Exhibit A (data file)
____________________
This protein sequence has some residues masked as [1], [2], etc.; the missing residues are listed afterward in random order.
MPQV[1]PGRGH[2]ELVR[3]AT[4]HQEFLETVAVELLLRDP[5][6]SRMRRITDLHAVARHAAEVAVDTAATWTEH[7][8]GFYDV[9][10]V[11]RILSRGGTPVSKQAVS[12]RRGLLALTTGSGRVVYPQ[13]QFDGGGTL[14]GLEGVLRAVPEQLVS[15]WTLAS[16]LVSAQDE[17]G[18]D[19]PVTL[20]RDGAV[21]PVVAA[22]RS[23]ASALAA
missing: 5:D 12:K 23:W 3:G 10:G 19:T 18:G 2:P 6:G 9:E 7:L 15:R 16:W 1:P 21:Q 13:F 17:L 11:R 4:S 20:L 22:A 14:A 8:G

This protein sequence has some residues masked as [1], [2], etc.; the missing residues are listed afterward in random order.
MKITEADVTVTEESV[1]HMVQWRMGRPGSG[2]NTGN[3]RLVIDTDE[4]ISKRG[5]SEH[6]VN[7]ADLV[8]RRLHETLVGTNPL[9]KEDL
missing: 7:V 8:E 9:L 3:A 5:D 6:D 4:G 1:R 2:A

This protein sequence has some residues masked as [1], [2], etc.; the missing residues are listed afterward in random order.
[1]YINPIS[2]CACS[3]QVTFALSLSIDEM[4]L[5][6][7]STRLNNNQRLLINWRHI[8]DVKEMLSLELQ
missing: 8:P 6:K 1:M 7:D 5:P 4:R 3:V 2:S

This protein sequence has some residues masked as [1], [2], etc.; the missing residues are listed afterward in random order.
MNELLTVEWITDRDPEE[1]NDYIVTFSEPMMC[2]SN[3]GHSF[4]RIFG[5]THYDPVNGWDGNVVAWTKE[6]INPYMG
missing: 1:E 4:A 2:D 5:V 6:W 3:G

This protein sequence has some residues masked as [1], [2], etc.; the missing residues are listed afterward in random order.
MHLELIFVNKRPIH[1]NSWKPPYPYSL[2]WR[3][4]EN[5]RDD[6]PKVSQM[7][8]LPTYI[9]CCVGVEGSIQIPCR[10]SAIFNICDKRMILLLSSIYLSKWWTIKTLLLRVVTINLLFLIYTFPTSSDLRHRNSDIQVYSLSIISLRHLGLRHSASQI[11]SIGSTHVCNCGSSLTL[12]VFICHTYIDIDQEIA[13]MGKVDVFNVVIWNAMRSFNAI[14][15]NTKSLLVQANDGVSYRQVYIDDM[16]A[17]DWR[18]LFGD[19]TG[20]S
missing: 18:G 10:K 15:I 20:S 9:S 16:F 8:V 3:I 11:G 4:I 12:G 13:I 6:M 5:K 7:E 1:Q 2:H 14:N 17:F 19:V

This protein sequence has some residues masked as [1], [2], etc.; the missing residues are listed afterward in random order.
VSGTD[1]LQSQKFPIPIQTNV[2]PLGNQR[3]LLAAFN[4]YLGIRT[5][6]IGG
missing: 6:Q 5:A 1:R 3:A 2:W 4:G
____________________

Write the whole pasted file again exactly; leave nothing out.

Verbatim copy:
This protein sequence has some residues masked as [1], [2], etc.; the missing residues are listed afterward in random order.
MPQV[1]PGRGH[2]ELVR[3]AT[4]HQEFLETVAVELLLRDP[5][6]SRMRRITDLHAVARHAAEVAVDTAATWTEH[7][8]GFYDV[9][10]V[11]RILSRGGTPVSKQAVS[12]RRGLLALTTGSGRVVYPQ[13]QFDGGGTL[14]GLEGVLRAVPEQLVS[15]WTLAS[16]LVSAQDE[17]G[18]D[19]PVTL[20]RDGAV[21]PVVAA[22]RS[23]ASALAA
missing: 5:D 12:K 23:W 3:G 10:G 19:T 18:G 2:P 6:G 9:E 7:L 15:R 16:W 1:P 21:Q 13:F 17:L 11:R 4:S 20:L 22:A 14:A 8:G

This protein sequence has some residues masked as [1], [2], etc.; the missing residues are listed afterward in random order.
MKITEADVTVTEESV[1]HMVQWRMGRPGSG[2]NTGN[3]RLVIDTDE[4]ISKRG[5]SEH[6]VN[7]ADLV[8]RRLHETLVGTNPL[9]KEDL
missing: 7:V 8:E 9:L 3:A 5:D 6:D 4:G 1:R 2:A

This protein sequence has some residues masked as [1], [2], etc.; the missing residues are listed afterward in random order.
[1]YINPIS[2]CACS[3]QVTFALSLSIDEM[4]L[5][6][7]STRLNNNQRLLINWRHI[8]DVKEMLSLELQ
missing: 8:P 6:K 1:M 7:D 5:P 4:R 3:V 2:S

This protein sequence has some residues masked as [1], [2], etc.; the missing residues are listed afterward in random order.
MNELLTVEWITDRDPEE[1]NDYIVTFSEPMMC[2]SN[3]GHSF[4]RIFG[5]THYDPVNGWDGNVVAWTKE[6]INPYMG
missing: 1:E 4:A 2:D 5:V 6:W 3:G

This protein sequence has some residues masked as [1], [2], etc.; the missing residues are listed afterward in random order.
MHLELIFVNKRPIH[1]NSWKPPYPYSL[2]WR[3][4]EN[5]RDD[6]PKVSQM[7][8]LPTYI[9]CCVGVEGSIQIPCR[10]SAIFNICDKRMILLLSSIYLSKWWTIKTLLLRVVTINLLFLIYTFPTSSDLRHRNSDIQVYSLSIISLRHLGLRHSASQI[11]SIGSTHVCNCGSSLTL[12]VFICHTYIDIDQEIA[13]MGKVDVFNVVIWNAMRSFNAI[14][15]NTKSLLVQANDGVSYRQVYIDDM[16]A[17]DWR[18]LFGD[19]TG[20]S
missing: 18:G 10:K 15:I 20:S 9:S 16:F 8:V 3:I 11:G 4:I 12:G 13:I 6:M 5:K 7:E 1:Q 2:H 14:N 17:F 19:V

This protein sequence has some residues masked as [1], [2], etc.; the missing residues are listed afterward in random order.
VSGTD[1]LQSQKFPIPIQTNV[2]PLGNQR[3]LLAAFN[4]YLGIRT[5][6]IGG
missing: 6:Q 5:A 1:R 3:A 2:W 4:G